More options available for corneal repair

January 1, 2012

Corneal transplantation is moving away from penetrating keratoplasty toward less invasive endothelial keratoplasty procedures in which only the damaged portion of the cornea is removed and replaced with donor cells.

Key Points

Chehalis, WA-Corneal transplantation is moving away from penetrating keratoplasty (PK) toward less invasive endothelial keratoplasty (EK) procedures in which only the damaged portion of the cornea is removed and replaced with donor cells, according to David Stanfield, OD, FAAO.

While PK is a well-established procedure that generally produces excellent visual results, it has several drawbacks that have spurred surgeons to develop and modify EK techniques, said Dr. Stanfield, Pacific Cataract and Laser Institute, Chehalis, WA.

Following PK, the possibility that the wound will reopen is a concern for at least a year and potentially for the patient's lifetime. Other issues include corneal irregularities and the risk of infection from sutures. A major drawback with conventional PK is that those patients usually develop significant amounts of induced corneal astigmatism, prolonging visual recovery.

EK options

EK was first performed in the 1950s, but was not pursued aggressively until the late 1990s. Descemet's stripping automated endothelial keratoplasty (DSAEK) and Descemet's stripping endothelial keratoplasty (DSEK) are the most commonly performed EK procedures today, Dr. Stanfield said.

"Early EK procedures-including posterior lamellar keratoplasty (PLK) and deep lamellar endothelial keratoplasty (DLEK)-have been refined as surgeons gained experience. The current menu of procedures includes DSAEK, DSEK, and Descemet's membrane endothelial keratoplasty (DMEK). DSEK and DSAEK have a good track record," he said.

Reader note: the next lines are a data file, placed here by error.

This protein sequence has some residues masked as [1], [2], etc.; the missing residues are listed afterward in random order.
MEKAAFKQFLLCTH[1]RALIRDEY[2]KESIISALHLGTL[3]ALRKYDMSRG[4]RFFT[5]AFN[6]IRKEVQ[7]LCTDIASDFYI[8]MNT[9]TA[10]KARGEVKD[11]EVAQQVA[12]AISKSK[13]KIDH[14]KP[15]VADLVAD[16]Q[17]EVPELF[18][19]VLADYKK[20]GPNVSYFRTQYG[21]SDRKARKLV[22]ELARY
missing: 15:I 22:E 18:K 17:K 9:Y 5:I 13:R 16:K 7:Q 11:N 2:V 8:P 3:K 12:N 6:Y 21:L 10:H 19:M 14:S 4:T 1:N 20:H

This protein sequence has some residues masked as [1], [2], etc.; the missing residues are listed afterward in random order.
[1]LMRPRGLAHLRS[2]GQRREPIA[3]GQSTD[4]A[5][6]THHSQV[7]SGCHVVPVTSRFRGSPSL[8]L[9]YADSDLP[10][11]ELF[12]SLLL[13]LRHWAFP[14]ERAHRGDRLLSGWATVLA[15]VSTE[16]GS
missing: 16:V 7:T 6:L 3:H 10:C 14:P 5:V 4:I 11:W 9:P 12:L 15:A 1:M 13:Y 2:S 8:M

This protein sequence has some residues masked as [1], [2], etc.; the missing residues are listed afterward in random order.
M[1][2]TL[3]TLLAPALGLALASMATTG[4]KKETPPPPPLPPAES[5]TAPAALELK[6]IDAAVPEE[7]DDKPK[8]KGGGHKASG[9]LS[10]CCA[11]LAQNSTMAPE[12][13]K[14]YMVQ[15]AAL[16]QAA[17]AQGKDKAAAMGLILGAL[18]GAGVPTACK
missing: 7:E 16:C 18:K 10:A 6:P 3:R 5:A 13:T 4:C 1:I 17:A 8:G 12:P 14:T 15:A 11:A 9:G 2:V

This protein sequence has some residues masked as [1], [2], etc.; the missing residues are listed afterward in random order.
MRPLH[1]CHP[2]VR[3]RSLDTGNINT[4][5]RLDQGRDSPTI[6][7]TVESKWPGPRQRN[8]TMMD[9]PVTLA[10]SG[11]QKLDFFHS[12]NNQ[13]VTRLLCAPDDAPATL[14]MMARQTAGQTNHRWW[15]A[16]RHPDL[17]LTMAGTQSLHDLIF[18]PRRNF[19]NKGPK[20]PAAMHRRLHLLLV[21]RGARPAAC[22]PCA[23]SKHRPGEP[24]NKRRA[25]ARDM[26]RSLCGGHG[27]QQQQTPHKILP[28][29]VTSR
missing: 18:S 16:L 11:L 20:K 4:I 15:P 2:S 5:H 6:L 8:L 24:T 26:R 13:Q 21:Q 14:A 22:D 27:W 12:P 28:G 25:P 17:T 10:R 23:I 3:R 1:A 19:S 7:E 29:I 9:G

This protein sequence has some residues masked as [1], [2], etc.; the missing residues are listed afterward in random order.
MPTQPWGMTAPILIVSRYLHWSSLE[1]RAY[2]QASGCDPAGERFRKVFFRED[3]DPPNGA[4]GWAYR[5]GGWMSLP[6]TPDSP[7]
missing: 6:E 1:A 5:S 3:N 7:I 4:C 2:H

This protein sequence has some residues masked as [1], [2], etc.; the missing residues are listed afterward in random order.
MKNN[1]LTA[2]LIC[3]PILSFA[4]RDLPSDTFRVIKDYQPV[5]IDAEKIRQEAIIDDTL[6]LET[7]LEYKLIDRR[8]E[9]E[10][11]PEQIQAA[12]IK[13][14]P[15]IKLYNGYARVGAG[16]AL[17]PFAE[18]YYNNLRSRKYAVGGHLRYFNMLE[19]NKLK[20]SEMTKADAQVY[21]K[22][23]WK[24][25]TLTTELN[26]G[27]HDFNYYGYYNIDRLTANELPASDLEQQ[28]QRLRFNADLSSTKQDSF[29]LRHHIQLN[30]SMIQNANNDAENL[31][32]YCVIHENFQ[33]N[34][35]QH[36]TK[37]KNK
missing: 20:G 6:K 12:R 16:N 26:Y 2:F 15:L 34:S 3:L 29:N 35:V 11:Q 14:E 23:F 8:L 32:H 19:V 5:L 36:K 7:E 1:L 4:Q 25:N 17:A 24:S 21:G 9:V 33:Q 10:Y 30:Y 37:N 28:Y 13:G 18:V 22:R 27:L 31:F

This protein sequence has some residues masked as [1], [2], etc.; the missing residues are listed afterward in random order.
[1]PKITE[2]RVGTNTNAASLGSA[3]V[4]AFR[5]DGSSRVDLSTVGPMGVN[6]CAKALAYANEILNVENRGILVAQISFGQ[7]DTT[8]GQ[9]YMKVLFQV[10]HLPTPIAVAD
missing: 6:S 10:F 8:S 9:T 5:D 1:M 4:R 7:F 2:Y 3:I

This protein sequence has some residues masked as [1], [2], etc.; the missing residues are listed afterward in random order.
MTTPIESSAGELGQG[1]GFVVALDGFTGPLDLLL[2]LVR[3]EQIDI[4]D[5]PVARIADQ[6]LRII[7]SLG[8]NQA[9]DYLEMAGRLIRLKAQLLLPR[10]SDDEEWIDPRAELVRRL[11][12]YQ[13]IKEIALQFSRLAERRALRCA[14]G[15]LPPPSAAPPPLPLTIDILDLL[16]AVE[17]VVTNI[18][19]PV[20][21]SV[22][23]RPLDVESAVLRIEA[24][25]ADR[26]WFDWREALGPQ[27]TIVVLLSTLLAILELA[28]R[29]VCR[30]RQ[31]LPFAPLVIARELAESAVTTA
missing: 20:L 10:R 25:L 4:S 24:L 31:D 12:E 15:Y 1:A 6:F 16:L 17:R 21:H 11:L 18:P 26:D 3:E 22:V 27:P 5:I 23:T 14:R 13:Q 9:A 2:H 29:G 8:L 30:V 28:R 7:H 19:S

Postoperative visual recovery is usually excellent, and with DMEK, a greater percentage of patients have 20/20 visual acuity compared with traditional PK, DSEK, and DSAEK. Visual rehabilitation typically occurs within a few weeks, compared to a year or more with penetrating keratoplasty.

In DSAEK, donor tissue is transferred to an artificial chamber, an automated microkeratome is activated, and donor tissue is trephined. During DSEK procedures, the donor is manually prepared. Steps for preparing the recipient cornea are stripping and removing the Descemet's membrane, folded insertion of the donor through a small, temporal incision, unfolding the tissue with an air bubble, and removal of some of the air.

In patients undergoing DSAEK or DSEK, the donor endothelium is attached to a small layer of stroma. Although the cornea can be remarkably clear postoperatively in these patients, vision may be less than anticipated, probably due to the fact that the extra stromal layer creates a more irregular optical interface.